Archive for November, 2007

Novel mutualism

An article on the ant plant Humboldtia brunonis from Western Ghats, India.

Megha Shenoy & Renee M Borges. A novel mutualism between an ant-plant and its resident pollinator. Naturwissenschaften DOI 10.1007/s00114-007-0289-0

Pollination systems in which the host plant provides breeding sites for pollinators, invariably within flowers, are usually highly specialized mutualisms. We found that the pollinating bee Braunsapis puangensis breeds within the caulinary domatia of the semi-myrmecophyte Humboldtia brunonis (Fabaceae), an unusual antplant that is polymorphic for the presence of domatia and harbours a diverse invertebrate fauna including protective and non-protective ants in its domatia. B. puangensis is the most common flower visitor that carries the highest proportion of H. brunonis pollen. This myrmecophyte is pollen limited and cross-pollinated by bees in the daytime. Hence, the symbiotic pollinator could provide a benefit to trees bearing domatia by alleviating this limitation. We therefore report for the first time an unspecialisedmutualism in which a pollinator is housed in a plant structure other than flowers. Here, the cost to the plant is lower than for conventional brood-site pollination mutualisms where the pollinator develops at the expense of plant reproductive structures. Myrmecophytes housing resident pollinators are unusual, as ants are known to be enemies of pollinators, and housing them together may decrease the benefits that these residents could individually provide to the host plant.

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An interesting report by Steiner et al on the ant Lasius austriacus where the authors show that monogynous colonies of this ant species lacks aggression between colonies. In fact workers ‘integrate’ across colonies, maintaining self-nonself discrimination. This paper argues that the lack of aggression in ant colonies (documented only in 21 species till date) could be the first stage of establishing peace and this in turn could lead to super colonies. The results shown in Figure 1 of this article, which shows genetic relatedness, aggression, discrimination and cuticular hydrocarbons variation at different geographic distances [0-100 km] is simply stunning.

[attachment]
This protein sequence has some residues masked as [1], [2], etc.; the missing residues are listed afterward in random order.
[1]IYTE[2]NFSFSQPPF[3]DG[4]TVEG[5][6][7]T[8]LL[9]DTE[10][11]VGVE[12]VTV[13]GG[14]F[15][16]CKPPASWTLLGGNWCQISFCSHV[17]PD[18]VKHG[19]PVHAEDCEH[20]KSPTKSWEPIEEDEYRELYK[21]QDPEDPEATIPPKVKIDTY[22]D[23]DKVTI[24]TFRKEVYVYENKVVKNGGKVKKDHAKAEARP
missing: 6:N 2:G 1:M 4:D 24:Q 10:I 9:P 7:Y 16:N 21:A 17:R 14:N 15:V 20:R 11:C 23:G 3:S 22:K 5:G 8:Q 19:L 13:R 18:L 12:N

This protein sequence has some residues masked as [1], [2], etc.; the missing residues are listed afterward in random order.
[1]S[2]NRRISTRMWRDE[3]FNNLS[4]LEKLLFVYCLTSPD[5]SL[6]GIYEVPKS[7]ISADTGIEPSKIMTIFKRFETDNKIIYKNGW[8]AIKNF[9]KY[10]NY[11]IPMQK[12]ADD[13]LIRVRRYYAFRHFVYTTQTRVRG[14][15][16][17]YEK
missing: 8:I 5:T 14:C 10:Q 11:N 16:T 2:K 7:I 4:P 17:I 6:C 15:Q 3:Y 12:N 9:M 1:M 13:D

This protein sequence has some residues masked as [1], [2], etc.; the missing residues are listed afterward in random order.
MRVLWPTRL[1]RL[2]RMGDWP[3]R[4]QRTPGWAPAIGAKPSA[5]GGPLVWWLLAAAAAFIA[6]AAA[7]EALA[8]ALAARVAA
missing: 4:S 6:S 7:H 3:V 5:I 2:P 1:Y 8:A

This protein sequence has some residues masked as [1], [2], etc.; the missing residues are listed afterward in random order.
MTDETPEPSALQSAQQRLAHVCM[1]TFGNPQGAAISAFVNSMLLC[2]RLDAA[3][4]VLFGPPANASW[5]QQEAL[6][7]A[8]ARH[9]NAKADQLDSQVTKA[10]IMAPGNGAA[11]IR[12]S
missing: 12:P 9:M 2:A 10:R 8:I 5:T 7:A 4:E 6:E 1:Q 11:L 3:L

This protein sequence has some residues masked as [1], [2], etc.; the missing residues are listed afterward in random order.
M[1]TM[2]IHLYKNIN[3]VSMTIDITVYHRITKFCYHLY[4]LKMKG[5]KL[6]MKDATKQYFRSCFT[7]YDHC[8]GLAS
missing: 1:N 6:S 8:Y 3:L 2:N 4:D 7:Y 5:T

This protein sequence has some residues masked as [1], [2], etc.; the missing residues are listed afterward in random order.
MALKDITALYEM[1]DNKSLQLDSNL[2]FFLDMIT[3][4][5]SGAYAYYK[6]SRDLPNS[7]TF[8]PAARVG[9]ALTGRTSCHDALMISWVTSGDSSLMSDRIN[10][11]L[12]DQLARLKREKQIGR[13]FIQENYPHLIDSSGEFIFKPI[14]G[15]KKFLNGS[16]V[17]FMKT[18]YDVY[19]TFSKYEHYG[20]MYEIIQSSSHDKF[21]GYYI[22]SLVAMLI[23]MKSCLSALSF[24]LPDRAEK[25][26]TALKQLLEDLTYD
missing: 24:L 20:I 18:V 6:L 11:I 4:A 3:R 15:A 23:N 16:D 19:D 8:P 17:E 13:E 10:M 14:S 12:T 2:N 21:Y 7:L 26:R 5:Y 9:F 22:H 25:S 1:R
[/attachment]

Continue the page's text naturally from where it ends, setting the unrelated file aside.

Steiner FM, Schlick-Steiner BC, Moder K, Stauffer C, Arthofer W, Buschinger A, Espadaler X, Christian E, Einfinger K, Lorbeer E, Schafellner C, Ayasse M & Crozier RH. 2007. Abandoning Aggression but Maintaining Self-Nonself Discrimination as a First Stage in Ant Supercolony Formation. Current Biology 17: 1903-1907.

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Been surfing through the literature for signs of multiple recruitment mechanisms in any single ant species. I assumed there would be some work on Camponotus species as they exhibit tandem running (one-on-one & group recruitment), solitary foraging, and mass recruitment. Though there is quite a lot of work carried out on recruitment behaviour in Camponotus, they all seem to address one strategy in each species.
But, I found this interesting paper by non other than ‘the duo’, Holldobler and Wilson. Of the several interesting points in this article is that when the major workers cannot cross gaps to reach a terrain, they build bridges, to which other workers are visually attracted. However once the chains are formed, workers lay trail pheromones on this ‘bridge’ to recruit nestmates. The five different recruitment systems used by the African Weaver ant,
Oecophylla longinoda as documented in this article are:
(a) recruitment to new food sources, mediated by odor trails produced from the rectal gland, coupled with tactile stimuli during mouth-opening, antennation, and head-waggling
(b) recruitment to new terrain, mediated by odor trails produced from the rectal gland and tactile stimulation through antennation
(c) emigration to new sites
(d) short-range recruitment to territorial intruders, during which the terminal abdominal sternite is maximally exposed and dragged for short distances over the ground to release an attractant from the sternal gland
(e) long-range recruitment to intruders, mediated by odor trails from the rectal gland and by antennation and intense body jerking

There are some fantastic sketches and close up photographs of these ants in the article.

Holldobler B and Wilson EO. 1978. The multiple recruitment systems of the African Weaver Ant,
Oecophylla longinoda (Latreille) (Hymenoptera: Formicidae). Behav Ecol Socio 3: 19-60.

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